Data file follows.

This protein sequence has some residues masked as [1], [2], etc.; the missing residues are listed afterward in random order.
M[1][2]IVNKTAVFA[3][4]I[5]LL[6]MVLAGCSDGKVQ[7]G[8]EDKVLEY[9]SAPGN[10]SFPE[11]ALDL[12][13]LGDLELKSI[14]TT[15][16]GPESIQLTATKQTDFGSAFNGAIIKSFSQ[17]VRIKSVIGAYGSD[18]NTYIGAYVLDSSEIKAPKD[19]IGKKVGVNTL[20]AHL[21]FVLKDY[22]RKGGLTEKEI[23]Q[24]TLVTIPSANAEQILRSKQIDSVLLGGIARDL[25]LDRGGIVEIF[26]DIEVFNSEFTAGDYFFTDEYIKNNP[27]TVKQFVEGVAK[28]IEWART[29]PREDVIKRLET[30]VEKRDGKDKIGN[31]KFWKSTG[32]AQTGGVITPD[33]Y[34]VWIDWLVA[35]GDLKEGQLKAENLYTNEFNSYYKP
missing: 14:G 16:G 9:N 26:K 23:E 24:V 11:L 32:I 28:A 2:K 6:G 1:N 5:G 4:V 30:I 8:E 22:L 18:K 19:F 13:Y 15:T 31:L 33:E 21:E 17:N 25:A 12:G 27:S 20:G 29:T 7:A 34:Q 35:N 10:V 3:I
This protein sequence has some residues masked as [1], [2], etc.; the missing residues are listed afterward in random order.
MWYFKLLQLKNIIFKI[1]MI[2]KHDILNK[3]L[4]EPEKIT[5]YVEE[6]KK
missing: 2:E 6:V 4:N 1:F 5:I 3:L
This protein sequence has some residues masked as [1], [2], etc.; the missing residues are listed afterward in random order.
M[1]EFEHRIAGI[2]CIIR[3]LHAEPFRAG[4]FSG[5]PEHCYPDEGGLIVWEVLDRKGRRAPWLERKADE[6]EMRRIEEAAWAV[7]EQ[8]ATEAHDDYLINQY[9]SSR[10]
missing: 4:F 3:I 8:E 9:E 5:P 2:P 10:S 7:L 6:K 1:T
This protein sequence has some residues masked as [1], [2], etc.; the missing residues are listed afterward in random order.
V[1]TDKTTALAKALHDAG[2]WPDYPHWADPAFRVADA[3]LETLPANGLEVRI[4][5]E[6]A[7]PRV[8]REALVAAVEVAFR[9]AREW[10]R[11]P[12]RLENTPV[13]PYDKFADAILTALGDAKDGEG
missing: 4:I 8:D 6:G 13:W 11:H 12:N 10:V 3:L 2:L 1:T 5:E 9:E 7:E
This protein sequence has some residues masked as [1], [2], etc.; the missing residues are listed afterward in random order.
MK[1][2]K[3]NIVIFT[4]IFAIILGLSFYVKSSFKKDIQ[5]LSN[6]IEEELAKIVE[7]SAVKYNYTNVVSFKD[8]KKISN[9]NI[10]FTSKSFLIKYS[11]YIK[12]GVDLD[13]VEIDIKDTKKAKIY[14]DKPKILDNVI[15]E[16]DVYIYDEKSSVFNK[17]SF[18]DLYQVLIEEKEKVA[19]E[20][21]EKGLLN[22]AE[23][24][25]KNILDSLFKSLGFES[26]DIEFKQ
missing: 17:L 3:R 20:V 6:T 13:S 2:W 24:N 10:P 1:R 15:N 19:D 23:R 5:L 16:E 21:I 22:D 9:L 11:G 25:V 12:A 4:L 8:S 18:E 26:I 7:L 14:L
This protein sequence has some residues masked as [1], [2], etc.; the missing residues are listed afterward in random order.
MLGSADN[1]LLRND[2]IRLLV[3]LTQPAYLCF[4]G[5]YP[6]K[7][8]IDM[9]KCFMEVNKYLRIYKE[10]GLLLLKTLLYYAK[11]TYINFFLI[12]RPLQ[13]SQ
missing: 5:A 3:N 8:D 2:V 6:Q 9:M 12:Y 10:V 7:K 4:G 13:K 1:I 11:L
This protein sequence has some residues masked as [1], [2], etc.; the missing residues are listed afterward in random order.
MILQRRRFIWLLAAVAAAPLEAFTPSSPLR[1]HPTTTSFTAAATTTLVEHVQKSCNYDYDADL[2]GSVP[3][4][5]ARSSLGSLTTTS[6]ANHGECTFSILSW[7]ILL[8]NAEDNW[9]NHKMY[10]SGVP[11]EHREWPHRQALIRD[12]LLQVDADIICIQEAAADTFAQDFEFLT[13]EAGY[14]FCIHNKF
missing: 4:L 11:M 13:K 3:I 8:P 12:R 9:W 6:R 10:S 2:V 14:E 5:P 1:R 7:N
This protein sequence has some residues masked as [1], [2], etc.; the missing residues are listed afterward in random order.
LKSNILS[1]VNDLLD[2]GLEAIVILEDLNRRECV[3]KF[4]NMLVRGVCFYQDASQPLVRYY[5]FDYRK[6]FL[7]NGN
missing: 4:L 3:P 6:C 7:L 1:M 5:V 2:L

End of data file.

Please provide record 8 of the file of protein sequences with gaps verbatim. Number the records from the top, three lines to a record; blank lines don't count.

This protein sequence has some residues masked as [1], [2], etc.; the missing residues are listed afterward in random order.
LKSNILS[1]VNDLLD[2]GLEAIVILEDLNRRECV[3]KF[4]NMLVRGVCFYQDASQPLVRYY[5]FDYRK[6]FL[7]NGN
missing: 4:L 3:P 6:C 7:L 1:M 5:V 2:L